Most of my one-on-one speaker coaching clients are smart, ambitious people. No surprise there, because smart, ambitious people are the ones who want to become better public speakers.
But sometimes being smart can work against you — and the prime example is when your audience doesn’t know what you’re talking about.
I mean, really doesn’t know.
An example that I give my clients when I’m helping them walk in their audience’s shoes is:
I’m here today to speak with you about how lavs are great for gestural freedom, but a cordless gives you more directional focus.
It’s Not Public Speaking If the Audience Doesn’t Understand What You’re Saying
That example sounds ridiculous; and yet, the smarter you are, the more likely you are to do something similar without even noticing it.
That’s how we get speeches that start with the equivalent of this thought:
I’m here today to talk about how B improves on A by adding Capability C.
The speaker thinks that he or she is being transparent (after all, you just told them what your topic is going to be, right?), but it’s likely that the audience doesn’t agree.
Your Audience Is Probably Wondering These Three Things
- What is it? (And I mean that very literally: Is “B” a website? Is it a product? Is it an idea?)
- What does it do? (Again, be literal: Does “B” exist to educate users? Track your cholesterol level? Vacuum the carpet?)
- Why do I care? (I know that public speaking skills will help you win more career success and satisfaction. Unfortunately, because that’s so obvious to me, I might forget to mention it, and leave a listener wondering why the heck she needs public speaking skills anyway!)
Nothing can really be useful until you’ve answered these Three Audience Questions. Because if you’re talking about the wonders of Capability C and I’m still trying to figure out what B is, let alone how it differs from A, I’m not going to be following your beautifully crafted discussion.
Let The Three Audience Questions Guide Your Public Speaking
In my “Duh” example above (“Lavs are great for gestural freedom, but a cordless gives your more directional focus”), notice that I’ve started my discussion with how two unknown things (“lavs” and “cordlesses”) are different.
To make this comment (and the speech that follows) comprehensible to an actual audience, I need to back up and answer the Three Audience Questions before talking about how A compares with B (or vice versa).
Here’s how that discussion might sound (and notice that I answer the Audience Questions twice, first re: my general topic, and then re: my specific point).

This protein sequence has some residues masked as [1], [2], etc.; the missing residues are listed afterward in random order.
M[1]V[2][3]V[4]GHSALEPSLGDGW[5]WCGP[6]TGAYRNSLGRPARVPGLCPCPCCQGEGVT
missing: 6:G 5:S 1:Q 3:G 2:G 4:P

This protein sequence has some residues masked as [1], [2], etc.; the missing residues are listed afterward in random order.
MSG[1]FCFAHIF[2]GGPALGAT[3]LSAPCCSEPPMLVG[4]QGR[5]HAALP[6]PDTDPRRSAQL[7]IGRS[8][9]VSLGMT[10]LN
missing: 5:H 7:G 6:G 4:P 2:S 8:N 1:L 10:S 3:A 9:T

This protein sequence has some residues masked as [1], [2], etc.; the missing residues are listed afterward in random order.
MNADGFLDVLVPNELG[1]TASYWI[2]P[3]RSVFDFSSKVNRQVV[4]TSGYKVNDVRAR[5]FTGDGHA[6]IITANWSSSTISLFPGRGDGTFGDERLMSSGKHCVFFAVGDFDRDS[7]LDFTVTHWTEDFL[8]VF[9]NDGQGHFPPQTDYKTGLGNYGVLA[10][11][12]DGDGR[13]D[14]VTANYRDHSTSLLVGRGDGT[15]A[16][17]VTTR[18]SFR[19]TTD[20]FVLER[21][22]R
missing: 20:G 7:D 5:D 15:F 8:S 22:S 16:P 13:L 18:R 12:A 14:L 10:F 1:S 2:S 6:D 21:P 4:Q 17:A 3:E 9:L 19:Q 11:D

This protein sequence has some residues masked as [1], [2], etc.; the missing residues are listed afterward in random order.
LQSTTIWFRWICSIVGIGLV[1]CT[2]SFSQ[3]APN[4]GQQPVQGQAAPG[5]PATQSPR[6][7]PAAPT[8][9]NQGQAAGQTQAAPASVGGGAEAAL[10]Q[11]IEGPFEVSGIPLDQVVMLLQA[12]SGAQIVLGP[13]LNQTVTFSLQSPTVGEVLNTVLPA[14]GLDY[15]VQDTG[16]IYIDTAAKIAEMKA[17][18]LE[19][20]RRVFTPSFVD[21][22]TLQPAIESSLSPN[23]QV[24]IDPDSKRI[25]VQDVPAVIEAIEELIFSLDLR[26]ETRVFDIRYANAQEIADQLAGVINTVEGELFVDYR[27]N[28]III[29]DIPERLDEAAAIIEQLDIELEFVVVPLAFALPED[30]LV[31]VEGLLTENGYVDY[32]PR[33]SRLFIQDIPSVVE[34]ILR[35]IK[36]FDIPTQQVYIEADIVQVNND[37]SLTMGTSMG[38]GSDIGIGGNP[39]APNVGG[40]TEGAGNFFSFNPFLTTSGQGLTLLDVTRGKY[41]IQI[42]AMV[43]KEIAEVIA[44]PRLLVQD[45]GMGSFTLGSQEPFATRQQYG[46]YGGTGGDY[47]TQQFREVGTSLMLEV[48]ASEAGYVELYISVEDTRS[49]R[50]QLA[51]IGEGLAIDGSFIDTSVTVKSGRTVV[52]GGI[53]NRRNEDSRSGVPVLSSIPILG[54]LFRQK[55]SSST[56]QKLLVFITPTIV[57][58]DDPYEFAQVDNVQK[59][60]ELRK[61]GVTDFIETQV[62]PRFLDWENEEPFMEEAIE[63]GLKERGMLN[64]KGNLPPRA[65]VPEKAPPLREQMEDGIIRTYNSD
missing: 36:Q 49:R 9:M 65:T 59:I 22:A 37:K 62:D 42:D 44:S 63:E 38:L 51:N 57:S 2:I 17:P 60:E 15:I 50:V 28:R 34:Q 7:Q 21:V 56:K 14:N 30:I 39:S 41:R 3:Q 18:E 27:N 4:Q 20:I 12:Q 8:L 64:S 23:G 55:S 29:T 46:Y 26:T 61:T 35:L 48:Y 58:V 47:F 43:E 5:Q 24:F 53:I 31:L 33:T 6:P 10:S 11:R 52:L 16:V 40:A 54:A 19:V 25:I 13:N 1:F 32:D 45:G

When you speak in public, you’ll generally have to use a microphone. [“Microphone” answers what is it?]
Even if you have a loud voice, a microphone can make your job much easier, by taking away any doubt that you’re going to be heard. [That’s what it does; take away doubt that you’ll be heard.] Instead of having to work to produce sound, you’ll have more energy to focus on your audience, and that’s a good thing! [That’s also why you should care.]
Now, most people prefer to use the microphones that pin onto your lapel or collar. You’ve probably seen these — they’re called “Lavelliere” mikes, or lavs for short. [A second, more specific what is it?]
But I’m going to argue that a hand-held microphone, particularly one that’s cordless, is a better choice for many speakers.
Why? Because —while a lav frees your hands and makes it easier to gesture — a cordless, hand-held microphone provides some equally important benefits.
The main benefit that I want to discuss is this: If you use a cordless, handheld mike correctly, it almost forces you to address the audience in a more focused and directional way [a second, more specific what it does], which makes it easier for them to connect with you [why you should care].
We’re All Technical Speakers When We Talk About Our Own Work
You know those Three Audience Questions? I originally called them “The Three Techie Questions,” because they came up often with my IT, engineering, and life sciences clients.
But I’ve since noticed that all of us can get “techie” (OK, obscure) when we speak about the areas where we’re experts. I can sound obscure when I get going about the Myers-Briggs Type Indicator (MBTI). Fundraisers can wax obscure about capital campaigns; lawyers about torts; marketing managers about channels, etc.
In fact, you can probably sound a bit obscure when you’re talking about whatever it is that you spend your days (and sometimes nights and weekends) working on. So,
- Take the Three Audience Questions to heart;
- Use them to slip into your listeners’ shoes;
- And explain the basics of your topic before you drill down to the finer points.
Your message will be clear — and your audience will be tracking with you, every step of the way!